TNF Dose Reduction Succeeds in PsA, Axial Spondyloarthritis Save
Patients with psoriatic arthritis (PsA) or axial spondyloarthritis (axSpA) who were doing well on treatment with tumor necrosis factor (TNF) inhibitors were able to successfully taper the therapy when guided by disease activity, a retrospective cohort study found.
Following a period of full-dose treatment during which a state of low disease activity was achieved, patients with PsA who tapered their treatment had a nonsignificant change in Disease Activity Score in 28 joints (DAS28) of 0.06 (95% CI -0.09 to 0.21), and also a nonsignificant difference of 0.03 (95% CI -0.14 to 0.20) during the subsequent year when they remained on the lower TNF inhibitor dose, reported Celia Michielsens, PhD, of Radboud Institute for Health Sciences in Nijmegen, The Netherlands, and colleagues.
Similarly, among patients with axSpA, the nonsignificant differences on the Bath Ankylosing Spondylitis Disease Activity Index (BASDAI) were 0.03 (95% CI -0.21 to 0.27) during the taper period and 0.05 (95% CI -0.24 to 0.34) during the post-taper phase, the researchers noted in the study online in Rheumatology.
Treatment with TNF inhibitors has been demonstrated to be safe and effective in these disorders, but use of these medications can have drawbacks, such as an increased risk of infection and high costs. In rheumatoid arthritis, disease activity-guided dose optimization has been shown to be both safe and effective (as well as cost effective), but thus far there has been a dearth of evidence for PsA and axSpA.
For more than a decade, a specific dose-tapering protocol has been used at Radboud Institute for not only rheumatoid arthritis, but also for PsA and axSpA, the authors said. The data on outcomes in this cohort has thus provided the team with a source for conducting a controlled retrospective study in a real-world setting to evaluate changes in disease activity and rates of flare and infections.
The analysis included 153 patients with PsA and 171 with axSpA treated between 2012 and 2018 who had been in a state of stable low disease activity for at least 6 months. Low disease activity was defined as a DAS28 below 2.4 in PsA and a BASDAI below 4 for axSpA. Tapering was accomplished by either lowering the dose of the TNF inhibitor or increasing the interval between doses in a prespecified manner.
Flare was defined as an increase of 1.2 points on the DAS28 for PsA and an increase of 2 or more points on the BASDAI. In the case of flare, patients were given glucocorticoids or nonsteroidal anti-inflammatory drugs (NSAIDs), with reassessment after a month. If the flare persisted, patients were then switched to a different TNF inhibitor or a different biologic or targeted synthetic agent.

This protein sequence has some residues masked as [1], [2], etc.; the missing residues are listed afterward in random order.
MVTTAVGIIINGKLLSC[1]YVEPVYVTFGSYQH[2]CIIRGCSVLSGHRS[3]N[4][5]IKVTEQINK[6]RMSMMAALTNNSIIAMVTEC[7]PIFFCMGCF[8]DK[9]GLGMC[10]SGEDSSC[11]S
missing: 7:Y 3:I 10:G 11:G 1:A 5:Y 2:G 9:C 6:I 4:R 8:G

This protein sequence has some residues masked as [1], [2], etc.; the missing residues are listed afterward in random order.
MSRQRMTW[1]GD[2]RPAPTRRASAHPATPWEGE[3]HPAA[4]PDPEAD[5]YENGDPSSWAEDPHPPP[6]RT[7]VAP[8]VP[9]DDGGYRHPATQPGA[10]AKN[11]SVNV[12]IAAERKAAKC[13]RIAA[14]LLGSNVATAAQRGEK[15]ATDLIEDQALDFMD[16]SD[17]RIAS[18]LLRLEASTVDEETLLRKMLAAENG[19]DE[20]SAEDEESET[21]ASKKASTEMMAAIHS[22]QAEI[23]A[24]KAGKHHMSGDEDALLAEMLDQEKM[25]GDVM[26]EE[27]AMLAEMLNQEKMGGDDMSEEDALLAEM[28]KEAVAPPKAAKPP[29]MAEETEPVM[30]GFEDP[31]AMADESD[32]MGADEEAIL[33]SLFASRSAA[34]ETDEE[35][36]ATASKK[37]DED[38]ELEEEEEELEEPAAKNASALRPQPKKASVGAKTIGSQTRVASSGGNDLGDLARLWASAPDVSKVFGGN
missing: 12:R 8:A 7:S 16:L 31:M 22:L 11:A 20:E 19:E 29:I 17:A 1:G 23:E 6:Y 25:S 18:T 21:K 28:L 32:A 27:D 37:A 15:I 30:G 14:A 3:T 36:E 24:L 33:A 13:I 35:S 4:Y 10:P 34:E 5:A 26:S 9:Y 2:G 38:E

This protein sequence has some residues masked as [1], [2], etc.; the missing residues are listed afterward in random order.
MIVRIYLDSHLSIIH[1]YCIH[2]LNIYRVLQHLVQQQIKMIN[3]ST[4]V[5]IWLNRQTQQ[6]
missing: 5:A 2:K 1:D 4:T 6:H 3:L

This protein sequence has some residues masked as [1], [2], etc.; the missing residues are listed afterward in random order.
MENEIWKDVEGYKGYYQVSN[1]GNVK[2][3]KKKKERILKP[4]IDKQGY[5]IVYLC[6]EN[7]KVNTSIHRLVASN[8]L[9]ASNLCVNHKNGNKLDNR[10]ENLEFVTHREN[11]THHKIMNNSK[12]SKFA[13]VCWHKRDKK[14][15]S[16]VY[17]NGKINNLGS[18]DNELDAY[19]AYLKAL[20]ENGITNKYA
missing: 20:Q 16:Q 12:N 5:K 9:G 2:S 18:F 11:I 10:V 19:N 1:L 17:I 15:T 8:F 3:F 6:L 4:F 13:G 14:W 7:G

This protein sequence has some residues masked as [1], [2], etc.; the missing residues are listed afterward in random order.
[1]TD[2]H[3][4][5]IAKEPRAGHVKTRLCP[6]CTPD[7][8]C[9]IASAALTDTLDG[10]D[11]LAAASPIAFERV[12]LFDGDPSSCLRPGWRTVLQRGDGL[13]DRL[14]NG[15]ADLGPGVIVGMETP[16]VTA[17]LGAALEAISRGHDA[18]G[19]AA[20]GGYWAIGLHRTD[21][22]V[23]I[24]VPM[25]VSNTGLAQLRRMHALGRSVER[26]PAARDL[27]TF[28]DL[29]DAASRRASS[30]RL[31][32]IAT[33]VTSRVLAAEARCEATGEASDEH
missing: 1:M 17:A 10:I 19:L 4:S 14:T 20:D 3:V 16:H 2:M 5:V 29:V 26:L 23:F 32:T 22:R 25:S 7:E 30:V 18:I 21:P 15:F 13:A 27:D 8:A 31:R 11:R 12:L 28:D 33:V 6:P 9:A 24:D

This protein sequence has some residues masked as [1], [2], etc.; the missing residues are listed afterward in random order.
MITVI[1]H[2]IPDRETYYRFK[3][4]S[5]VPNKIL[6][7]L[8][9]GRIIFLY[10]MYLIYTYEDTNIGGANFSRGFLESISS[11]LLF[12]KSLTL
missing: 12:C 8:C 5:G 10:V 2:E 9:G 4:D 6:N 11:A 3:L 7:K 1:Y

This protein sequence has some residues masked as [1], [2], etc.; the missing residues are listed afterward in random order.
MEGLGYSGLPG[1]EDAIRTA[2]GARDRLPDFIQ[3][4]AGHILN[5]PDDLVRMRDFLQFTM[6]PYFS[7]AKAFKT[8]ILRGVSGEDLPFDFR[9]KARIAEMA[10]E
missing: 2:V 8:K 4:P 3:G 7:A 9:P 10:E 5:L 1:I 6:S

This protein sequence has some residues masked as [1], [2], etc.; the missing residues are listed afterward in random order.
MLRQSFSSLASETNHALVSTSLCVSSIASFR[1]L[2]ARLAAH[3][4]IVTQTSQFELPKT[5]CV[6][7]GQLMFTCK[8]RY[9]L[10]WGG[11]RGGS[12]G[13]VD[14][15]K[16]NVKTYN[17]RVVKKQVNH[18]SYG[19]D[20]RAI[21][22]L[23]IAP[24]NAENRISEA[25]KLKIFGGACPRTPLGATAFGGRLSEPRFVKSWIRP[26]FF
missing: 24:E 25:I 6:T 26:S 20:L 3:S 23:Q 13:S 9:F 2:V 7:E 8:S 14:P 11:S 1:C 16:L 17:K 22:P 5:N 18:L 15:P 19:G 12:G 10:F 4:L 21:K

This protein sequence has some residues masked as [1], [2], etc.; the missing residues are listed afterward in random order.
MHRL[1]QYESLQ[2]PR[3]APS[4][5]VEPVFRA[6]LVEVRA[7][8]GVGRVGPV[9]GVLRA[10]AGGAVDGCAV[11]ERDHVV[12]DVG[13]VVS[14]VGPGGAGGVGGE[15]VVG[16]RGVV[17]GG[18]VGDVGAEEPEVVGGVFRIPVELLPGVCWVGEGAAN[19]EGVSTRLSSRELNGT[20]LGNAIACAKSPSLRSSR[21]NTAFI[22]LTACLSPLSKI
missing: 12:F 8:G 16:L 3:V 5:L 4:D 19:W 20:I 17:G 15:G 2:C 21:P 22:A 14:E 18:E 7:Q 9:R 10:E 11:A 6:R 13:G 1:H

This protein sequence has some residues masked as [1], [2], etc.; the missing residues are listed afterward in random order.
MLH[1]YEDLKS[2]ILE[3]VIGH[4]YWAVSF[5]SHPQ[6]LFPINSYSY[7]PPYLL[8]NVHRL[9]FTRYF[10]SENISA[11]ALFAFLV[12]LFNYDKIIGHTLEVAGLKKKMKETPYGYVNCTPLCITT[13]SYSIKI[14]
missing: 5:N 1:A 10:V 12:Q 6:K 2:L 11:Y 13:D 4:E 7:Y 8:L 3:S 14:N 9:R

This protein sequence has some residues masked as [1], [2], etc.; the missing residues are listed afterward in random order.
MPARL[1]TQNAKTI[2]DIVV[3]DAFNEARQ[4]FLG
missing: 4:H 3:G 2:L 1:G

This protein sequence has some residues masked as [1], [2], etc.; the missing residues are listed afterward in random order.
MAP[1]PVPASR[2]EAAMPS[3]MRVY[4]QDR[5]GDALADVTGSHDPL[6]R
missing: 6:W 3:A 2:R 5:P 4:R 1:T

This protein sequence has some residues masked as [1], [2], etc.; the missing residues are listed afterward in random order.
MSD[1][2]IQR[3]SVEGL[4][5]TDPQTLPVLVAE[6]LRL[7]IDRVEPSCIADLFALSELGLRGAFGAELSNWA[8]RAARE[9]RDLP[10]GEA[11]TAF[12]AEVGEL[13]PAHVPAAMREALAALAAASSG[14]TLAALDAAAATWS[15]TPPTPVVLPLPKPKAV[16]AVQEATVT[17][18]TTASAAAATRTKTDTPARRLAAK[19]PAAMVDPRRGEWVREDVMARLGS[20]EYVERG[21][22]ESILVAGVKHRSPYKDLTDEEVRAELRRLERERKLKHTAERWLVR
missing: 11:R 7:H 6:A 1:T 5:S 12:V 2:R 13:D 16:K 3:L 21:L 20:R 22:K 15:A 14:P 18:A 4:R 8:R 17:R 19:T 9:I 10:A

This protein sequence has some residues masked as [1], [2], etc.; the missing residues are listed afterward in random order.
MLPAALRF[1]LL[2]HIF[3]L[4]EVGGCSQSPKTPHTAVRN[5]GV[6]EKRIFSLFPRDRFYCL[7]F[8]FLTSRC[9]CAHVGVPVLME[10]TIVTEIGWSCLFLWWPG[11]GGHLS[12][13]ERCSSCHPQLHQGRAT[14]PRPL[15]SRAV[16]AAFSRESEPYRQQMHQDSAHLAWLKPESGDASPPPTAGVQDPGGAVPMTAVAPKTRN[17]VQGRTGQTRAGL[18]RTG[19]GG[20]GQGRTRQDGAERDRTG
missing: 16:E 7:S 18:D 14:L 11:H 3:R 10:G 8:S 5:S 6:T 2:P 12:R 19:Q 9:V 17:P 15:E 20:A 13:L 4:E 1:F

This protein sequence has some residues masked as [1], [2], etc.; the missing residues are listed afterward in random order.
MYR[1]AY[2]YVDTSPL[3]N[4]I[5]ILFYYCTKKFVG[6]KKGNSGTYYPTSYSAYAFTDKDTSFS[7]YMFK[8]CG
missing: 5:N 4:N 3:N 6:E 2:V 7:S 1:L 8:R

Median follow-up among patients who underwent dose reduction was 46 months for the PsA group and 44 months for the SpA group.
Among the PsA patients, the mean DAS28 was 1.94 (95% CI 1.80-2.08) while on full dose (before taper); 2.0 (95% CI 1.89-2.11) in the tapering phase; and 1.97 (95% CI 1.86-2.09) in the stable dose post-taper phase.
For the axSpA patients, the corresponding mean BASDAI scores were 3.44 (95% CI 3.18-3.70), 3.47 (95% CI 3.19-3.74), and 3.48 (95% CI 3.19-3.78).
Mean percentages of the daily defined dose used, which was a secondary outcome, were 108% in the initial full-dose phase for PsA, decreasing to 62% in the tapering phase, and 78% in the post-taper phase. For axSpA, the mean percentages of daily defined dose were 108%, 62%, and 72%, respectively.
Among patients with PsA, the incidence of dose escalation for conventional disease-modifying antirheumatic drugs or glucocorticoids did not differ during or after tapering, while among the axSpA group, the use of glucocorticoid injections and NSAIDs was significantly lower during the taper and post-taper phase, Michielsens and co-authors reported.
In the PsA group, the incidence rate ratio for flares was numerically higher in the taper phase compared with the initial full-dose phase (1.25 vs 0.12, P=0.41), whereas for axSpA, the rate ratio was significantly lower in the taper phase (0.60, 95% CI 0.43-0.85, P<0.01).
No differences in infection rates were seen during the taper or post-taper phases for either group, the researchers said.
Among the PsA patients, 12% discontinued the TNF inhibitor in the taper phase, 61% of whom did not restart the treatment during follow-up. Among axSpA patients, 14% discontinued the TNF inhibitor, of whom 63% did not restart the treatment.
Study limitations, the investigators noted, included the open-label design and the possibility of nocebo effects and unmeasured confounding.
Nonetheless, "our study suggests that disease activity-guided dose optimization is effective and safe in PsA as well as axSpA," the team concluded. "However, in light of the limitations, more definite evidence should be provided by well-designed randomized prospective studies."
Source Reference: Michielsens C, et al "Tumor necrosis factor inhibitor dose adaptation in psoriatic arthritis and axial spondyloarthritis (TAPAS): a retrospective cohort study" Rheumatology 2021; doi:10.1093/rheumatology/keab741.